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Latest posts by Fairygirl

Designing an outdoor eating/living space

Posted: 31/08/2014 at 20:02

If I'm thinking of the same thing, the sails are a horizontal version of what you'd see on a yacht. If you can imagine a triangle of material, with one side fixed to the wall and the opposing point attached to a pole or other support - so that it's like a sunshade -that's the idea....if that makes sense. 

I personally like decking, but it's important to put it in the right place. It has to be a sunny site or it becomes slippy. If you're having the area covered of course, then it shouldn't be a problem. It's also quite easy to do yourself if you have a spirit level, and you're handy with a saw and a screwdriver!

art - I aim to please....



Designing an outdoor eating/living space

Posted: 31/08/2014 at 19:03

I'd agree with artjak. If you can have a slightly more permanent roof you'll get a lot more use out of the space. As  you say, the British weather being what it is! 

If you want to get even more fancy, you could incorporate a pergola type structure inside so that you can have climbers. That way, if it's a real hot spot, you'll get some shade as well. A cross between a conservatory and a garden room,but without doors!

Handy in the winter for sheltering all the plants you'll no doubt be wanting to grow fro your new dining space.. 

Worries & troubles that affect Forum friends.

Posted: 31/08/2014 at 18:55

Verd - it's desperately hard to do what your head tells you is the right thing when your heart tells you the opposite.  I never had to make that decision about my parents thankfully, although I had to do it for another reason. We're all here for you as you know, whenever you need a virtual hug or a virtual shoulder. 

And cake of course 


Posted: 31/08/2014 at 14:28

I'll try and take a pic if I remember 

I'm off back out in the sun 


Posted: 31/08/2014 at 14:27

Hi Elizabeth. Like most of the Campanulas, they're pretty easy plants on the whole, and you should be able to get them any time in GCs or nurseries. Good strong pot grown plants can be planted all year round unless the ground's frozen or waterlogged. They'll do best in a reasonably decent soil and are happy in sun or a bit of shade. As with anything else, water in well when you plant and then when during long dry spells until established. 


Posted: 31/08/2014 at 14:20

Peat - are you on the bevvy love? 

Perhaps you're right - they'll need somewhere to change into their cozzies...

I'm going back out to paint...I'm getting as mad as you Peat! 


Posted: 31/08/2014 at 14:17

I've had every sort of saw in that s***ing diy store BM  I used to have a jigsaw but It was knackered and I didn't replace it. That would have helped a bit.  Think there's a pic of part of the skanky bench on Garden Gallery recently, when I posted some pix of butterflies on the white buddleia. I had the bench underneath it to get a bit of shade in hot weather. I'm currently using it for cutting and painting battens for the screen. Its going to be the  same colour...

Now where did I put that broom....

Have to have proper gravy. Veg (onions, carrots) in the roasting tray under the meat with a little water or stock. Drain the liquid off when the roast's done, get the tray on the hob and caramelise the onions with a spoonful of the fat from the removed juices, bit of flour to make a roux, cook it out, add the stock and let it thicken then strain off into a jug to serve, or into a pan to reduce down if you like it thicker. Job's a good 'un.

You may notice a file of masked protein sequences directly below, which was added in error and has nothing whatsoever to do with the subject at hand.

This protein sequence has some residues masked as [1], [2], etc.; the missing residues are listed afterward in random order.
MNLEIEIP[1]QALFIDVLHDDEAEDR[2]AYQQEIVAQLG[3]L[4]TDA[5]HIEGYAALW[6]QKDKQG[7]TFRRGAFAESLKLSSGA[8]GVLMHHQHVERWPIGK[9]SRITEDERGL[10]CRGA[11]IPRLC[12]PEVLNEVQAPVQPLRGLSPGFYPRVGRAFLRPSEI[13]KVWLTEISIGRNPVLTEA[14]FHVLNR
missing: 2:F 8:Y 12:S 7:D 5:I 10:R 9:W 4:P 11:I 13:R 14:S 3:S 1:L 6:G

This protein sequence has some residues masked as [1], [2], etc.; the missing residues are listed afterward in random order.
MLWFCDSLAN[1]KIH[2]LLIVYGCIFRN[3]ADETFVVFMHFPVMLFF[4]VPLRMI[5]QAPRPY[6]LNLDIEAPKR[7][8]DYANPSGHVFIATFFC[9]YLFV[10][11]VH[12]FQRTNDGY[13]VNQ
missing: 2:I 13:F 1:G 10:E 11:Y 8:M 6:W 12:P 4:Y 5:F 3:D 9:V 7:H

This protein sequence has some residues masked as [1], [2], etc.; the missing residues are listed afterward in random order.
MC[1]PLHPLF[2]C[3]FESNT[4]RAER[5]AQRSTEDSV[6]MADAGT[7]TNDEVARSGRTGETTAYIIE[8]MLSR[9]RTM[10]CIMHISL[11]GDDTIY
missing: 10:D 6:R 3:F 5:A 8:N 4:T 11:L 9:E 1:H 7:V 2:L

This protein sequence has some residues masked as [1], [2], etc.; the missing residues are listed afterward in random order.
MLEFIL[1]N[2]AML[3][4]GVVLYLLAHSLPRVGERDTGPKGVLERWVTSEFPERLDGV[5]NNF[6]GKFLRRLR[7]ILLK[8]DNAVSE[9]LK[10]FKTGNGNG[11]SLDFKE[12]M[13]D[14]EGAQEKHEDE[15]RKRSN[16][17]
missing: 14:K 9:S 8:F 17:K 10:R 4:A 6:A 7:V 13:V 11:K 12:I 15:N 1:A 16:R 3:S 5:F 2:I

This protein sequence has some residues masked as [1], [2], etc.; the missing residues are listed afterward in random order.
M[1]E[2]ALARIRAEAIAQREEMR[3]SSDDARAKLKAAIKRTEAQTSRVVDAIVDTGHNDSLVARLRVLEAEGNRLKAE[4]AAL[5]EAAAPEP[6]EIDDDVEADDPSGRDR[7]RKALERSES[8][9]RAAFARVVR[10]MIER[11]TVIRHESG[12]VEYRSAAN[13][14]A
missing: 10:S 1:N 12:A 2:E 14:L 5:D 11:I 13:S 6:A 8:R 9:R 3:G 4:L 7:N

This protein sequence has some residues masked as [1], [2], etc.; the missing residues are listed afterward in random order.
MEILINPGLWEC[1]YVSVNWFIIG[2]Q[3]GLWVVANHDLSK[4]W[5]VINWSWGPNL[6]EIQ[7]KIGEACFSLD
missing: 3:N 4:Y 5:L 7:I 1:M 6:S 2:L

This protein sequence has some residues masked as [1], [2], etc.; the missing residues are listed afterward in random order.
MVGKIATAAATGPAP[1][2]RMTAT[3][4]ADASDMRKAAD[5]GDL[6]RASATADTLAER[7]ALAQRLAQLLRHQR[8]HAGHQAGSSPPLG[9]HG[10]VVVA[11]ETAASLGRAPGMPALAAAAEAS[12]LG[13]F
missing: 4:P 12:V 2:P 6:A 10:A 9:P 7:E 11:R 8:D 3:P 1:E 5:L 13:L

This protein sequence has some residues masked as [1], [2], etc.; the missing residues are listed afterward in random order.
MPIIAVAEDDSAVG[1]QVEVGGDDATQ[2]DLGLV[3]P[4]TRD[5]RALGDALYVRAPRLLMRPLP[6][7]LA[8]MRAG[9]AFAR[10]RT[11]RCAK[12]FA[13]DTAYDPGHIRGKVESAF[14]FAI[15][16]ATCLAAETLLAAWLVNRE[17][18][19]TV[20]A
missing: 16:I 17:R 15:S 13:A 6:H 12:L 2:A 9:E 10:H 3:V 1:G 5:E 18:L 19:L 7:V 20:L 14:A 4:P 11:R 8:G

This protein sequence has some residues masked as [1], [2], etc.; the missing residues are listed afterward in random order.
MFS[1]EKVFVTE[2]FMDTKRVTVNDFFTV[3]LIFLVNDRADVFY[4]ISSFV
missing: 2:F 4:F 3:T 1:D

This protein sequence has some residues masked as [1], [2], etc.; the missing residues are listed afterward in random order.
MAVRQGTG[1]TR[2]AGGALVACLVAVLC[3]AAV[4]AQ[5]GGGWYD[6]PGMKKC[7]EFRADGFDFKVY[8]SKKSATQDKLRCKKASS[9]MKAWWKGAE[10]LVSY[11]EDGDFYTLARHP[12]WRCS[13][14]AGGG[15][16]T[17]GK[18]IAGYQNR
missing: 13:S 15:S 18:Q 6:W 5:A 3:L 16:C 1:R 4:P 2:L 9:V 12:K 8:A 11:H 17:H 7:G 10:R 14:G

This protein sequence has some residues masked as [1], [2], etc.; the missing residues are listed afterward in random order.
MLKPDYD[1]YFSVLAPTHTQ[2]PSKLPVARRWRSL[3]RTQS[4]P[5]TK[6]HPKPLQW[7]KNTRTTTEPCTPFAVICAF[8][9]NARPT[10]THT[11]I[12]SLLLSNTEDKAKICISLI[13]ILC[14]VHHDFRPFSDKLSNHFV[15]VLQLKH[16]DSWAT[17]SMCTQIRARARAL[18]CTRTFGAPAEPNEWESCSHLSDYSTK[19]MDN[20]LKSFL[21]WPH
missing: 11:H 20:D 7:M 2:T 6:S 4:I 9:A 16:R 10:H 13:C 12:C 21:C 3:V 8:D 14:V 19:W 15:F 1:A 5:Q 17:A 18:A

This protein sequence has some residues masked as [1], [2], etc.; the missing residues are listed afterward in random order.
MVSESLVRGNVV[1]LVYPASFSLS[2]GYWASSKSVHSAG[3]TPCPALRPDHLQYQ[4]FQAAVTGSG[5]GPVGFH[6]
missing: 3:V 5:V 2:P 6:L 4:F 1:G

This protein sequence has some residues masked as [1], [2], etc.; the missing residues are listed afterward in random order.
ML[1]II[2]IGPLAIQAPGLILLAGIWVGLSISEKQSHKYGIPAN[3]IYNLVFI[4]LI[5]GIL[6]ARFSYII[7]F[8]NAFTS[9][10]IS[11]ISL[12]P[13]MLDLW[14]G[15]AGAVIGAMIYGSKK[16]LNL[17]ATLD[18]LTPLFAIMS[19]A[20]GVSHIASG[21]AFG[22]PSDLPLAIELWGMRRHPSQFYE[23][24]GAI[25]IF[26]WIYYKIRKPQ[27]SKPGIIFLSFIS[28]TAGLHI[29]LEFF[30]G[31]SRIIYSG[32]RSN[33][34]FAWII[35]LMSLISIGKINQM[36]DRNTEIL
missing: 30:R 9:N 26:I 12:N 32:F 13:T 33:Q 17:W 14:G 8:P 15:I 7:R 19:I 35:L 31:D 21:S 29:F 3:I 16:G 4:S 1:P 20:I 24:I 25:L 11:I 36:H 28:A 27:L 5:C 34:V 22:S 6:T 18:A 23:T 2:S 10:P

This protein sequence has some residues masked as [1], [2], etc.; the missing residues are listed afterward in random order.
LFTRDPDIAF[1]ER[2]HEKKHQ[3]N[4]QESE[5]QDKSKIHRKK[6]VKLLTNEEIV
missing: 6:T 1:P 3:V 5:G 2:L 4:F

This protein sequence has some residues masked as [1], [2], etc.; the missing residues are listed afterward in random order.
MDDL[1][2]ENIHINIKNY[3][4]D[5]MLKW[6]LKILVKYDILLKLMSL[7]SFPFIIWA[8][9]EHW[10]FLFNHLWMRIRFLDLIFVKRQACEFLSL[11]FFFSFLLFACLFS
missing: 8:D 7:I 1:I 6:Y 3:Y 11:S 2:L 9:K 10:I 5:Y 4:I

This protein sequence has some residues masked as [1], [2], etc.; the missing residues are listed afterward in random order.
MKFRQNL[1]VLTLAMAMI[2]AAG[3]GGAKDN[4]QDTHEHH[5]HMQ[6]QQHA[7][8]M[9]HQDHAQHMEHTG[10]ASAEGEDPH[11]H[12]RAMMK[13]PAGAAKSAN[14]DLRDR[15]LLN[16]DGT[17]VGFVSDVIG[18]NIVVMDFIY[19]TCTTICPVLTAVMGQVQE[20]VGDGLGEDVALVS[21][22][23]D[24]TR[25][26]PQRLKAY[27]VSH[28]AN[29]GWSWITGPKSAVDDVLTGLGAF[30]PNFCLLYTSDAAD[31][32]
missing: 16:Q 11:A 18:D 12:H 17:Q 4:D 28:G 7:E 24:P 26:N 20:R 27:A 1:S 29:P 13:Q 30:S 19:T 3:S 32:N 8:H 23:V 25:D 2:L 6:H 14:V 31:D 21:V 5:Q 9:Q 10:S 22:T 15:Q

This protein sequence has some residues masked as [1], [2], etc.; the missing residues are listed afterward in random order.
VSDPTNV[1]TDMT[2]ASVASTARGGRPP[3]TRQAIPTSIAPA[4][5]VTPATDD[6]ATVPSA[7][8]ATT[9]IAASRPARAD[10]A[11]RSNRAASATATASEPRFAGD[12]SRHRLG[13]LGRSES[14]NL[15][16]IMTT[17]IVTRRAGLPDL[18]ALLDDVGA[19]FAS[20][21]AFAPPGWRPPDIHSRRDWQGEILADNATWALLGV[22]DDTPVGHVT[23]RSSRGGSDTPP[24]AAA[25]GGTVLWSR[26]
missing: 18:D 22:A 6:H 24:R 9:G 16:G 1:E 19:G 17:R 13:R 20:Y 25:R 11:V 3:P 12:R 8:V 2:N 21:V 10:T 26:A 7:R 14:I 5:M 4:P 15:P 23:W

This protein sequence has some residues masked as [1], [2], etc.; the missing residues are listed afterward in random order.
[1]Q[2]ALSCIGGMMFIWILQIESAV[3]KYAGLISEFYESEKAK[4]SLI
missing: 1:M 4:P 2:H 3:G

If it's beef - wait till it's cooked and out, and then just add some veg to what's in the roasting tin and colour it up a bit and then go from there with the roux and stock. 

Designing an outdoor eating/living space

Posted: 31/08/2014 at 14:02

BM's right - a lot more concise info needed. If it's just suggestions for a new designer, I'm not sure this is the right place to ask, unless there's a member here who lives in your area. If it's ideas for an eating space, take some pix of your plot - including the area of the house you want it to match up with - post them on here and people will offer ideas. 

Also - put all your info in the space you type into rather than the query heading, otherwise it's a bit hard to follow! 

Worries & troubles that affect Forum friends.

Posted: 31/08/2014 at 12:21

SPea. I won't comment further than to say - I've been on both sides of the rental market and it's not always straightforward unfortunately.

I've lost count of how often I've moved in the last four years but every move is a new challenge so seize it with both hands. If you need seeds and plants to get going in your new place, there will be loads of offers here from the forum so don't hesitate to ask. 


Posted: 31/08/2014 at 12:13

Not very exciting though BM. Just lots of sawing and joining really! Perhaps I might get more 'gardening' done next year once I've finished all the fences and gates etc. Slow progress when I'm working and have other commitments too so it's a bit frustrating, but I'll get there some day...if my weary old body doesn't pack in first...

I may have to tackle the removal of the big white buddleia soon as it's really finished flowering now. That will take a while - wonder if I'll need another saw...lost count of how many I've gone through! 

I inherited a  bench here which needs a bit of sanding and re painting too - it's more shabby than shabby chic just now 

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